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Published on: 10/06/2020

Material prepared by a team from the Ghana National Development Planning Commission and IRC Ghana

Children at morning assembly at Asaloko School, Bongo District

Just 360 people live in this settlement of 24 wide spread compounds, where a primary school also meets the needs of 201 children from Asaloko and the neighbouring community of Amanga.

Asaloko was included as one of the WASH for Public Health (WASH4PH) project communities where WaterAid installed a solar powered mechanised water system piping water to the school and the community and helped local inhabitants to tackle pollution and hygiene issues through community-led total sanitation (CTLS).

The impact is visible. Three tall structures with overhead Polytanks supply clean, safe water. Almost every household compound has added a toilet and many also have made tippy-taps for hand-washing. It is one of a relatively few communities not disfigured by plastic bags drifting across the landscape. The water system serves Asaloko Primary School and the local community through three tap stands. To reduce cost, the solar powered system operates without batteries and pumps water during the day.

Water tank and taps at Asaloko SchoolWhen mechanic Atanga Adongo arrives first thing in the morning to open the pipeline, the system pumps water to the overhead tanks at about 100 litres per minute. The tanks supply enough storage for the community to be access water 24 hours a day, seven days a week.

Jennifer Nyaaba (see picture below), advocacy team secretary for the community water and sanitation management team (WSMT), says the WASH4 Public Health project has also brought significant changes in sanitation. “Before 2016 you would come to the community and the whole place smelled. People thought that maybe in defecating in the open they were adding manure or something like that to their land – ignorantly.  But true awareness came to them."

She points out the tree where people used to go to defecate.  “If it happens that you are all ladies or men then you are able to manage but if it happens that it is a lady and man you don’t feel comfortable.  And if the pigs are around they are there crying to get you to get up faster so they can come and eat the faeces. Meanwhile we cook the meat of that pig and eat it. So we are causing harm to our bodies, our systems and a lot of diseases.”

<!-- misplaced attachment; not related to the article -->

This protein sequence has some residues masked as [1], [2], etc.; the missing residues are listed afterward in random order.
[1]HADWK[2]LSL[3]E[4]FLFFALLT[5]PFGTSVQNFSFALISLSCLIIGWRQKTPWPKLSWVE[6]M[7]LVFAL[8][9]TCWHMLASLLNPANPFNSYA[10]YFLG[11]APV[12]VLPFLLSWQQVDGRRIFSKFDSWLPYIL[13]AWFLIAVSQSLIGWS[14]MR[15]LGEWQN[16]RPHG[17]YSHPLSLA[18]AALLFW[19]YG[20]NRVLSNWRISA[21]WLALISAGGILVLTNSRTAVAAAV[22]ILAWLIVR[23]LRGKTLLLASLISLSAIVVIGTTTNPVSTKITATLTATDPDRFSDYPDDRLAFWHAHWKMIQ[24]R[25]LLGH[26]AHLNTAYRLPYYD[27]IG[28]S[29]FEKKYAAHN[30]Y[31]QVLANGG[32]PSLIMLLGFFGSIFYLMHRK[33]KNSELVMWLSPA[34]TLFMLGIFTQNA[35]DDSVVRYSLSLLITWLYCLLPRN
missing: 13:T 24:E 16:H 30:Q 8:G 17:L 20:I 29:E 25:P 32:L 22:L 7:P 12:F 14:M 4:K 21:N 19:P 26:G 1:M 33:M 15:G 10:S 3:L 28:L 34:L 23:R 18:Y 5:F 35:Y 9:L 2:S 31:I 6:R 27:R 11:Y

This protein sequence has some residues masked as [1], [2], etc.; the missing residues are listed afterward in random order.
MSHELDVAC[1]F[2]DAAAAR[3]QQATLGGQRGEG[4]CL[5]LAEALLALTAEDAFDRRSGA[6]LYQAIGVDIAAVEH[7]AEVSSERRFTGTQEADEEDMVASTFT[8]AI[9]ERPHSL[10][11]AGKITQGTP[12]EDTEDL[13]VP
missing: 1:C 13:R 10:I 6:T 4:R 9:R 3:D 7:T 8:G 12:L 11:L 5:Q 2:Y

Jennifer Nyaaba, WSMT advocacy team secretary, uses a tippy tap outside her house to wash her hands

After a big community effort Asaloko was declared open defecation free in July 2019 and proudly maintains its status. “You can see around there is no rubbish – we don’t litter, we don’t defecate openly. If you go to a far place and you feel like defecating and don’t see a toilet, you will be in a hurry to get home.”

Margaret Awoo a teacher at Asaloko School is happy that Asaloko was one of the communities selected by WaterAid Ghana. “They came here to train us how to clean and how to end open defecation. So through that every household has to build a toilet.” The community selected leaders to check that everyone was following the new ways. “We have days that they go round to see – they enter the toilet and see whether it is clean. And we charge you. If we find your toilets unclean or your surroundings with rubbish you pay. And if we catch you defecating outside not in a toilet you pay. Because of that the community is clean."

Head teacher, George Apikia says that children at Asaloko Primary School are happier and more focused now there is water close by. In former times the children aged 4 to 13 would walk more than 25 minutes to fetch water and lessons would be delayed. Now they fill water bottles from the Polytank or use cups provided by the school and water outside the classroom. They also have a toilet onsite and wash their hands using a Veronica bucket and soap. The children put on WASH education performances at the school for parents and encourage them to make tippy-taps so they can wash their hands.

Jerry Nyaaba, secretary of the Asaloko WSMT, says the project has improved the children’s education.  “Any time they come to school in the morning there is enough water stored in the polytank for their usage and when they go to the toilet there is water for them to wash their hands. It has improved their health conditions and made life and learning easier for them." 

It is not only the children who appreciate the change. Rosa Nsobilia, pregnant with her second child, had been advised not to let her first child drink from the old borehole. “But this one, I think it is quality.  If you give the child this water I think the child will be healthier. I am happy, simply because there are some people in cities that don’t have quality water. We are in a village but we have quality water to drink."

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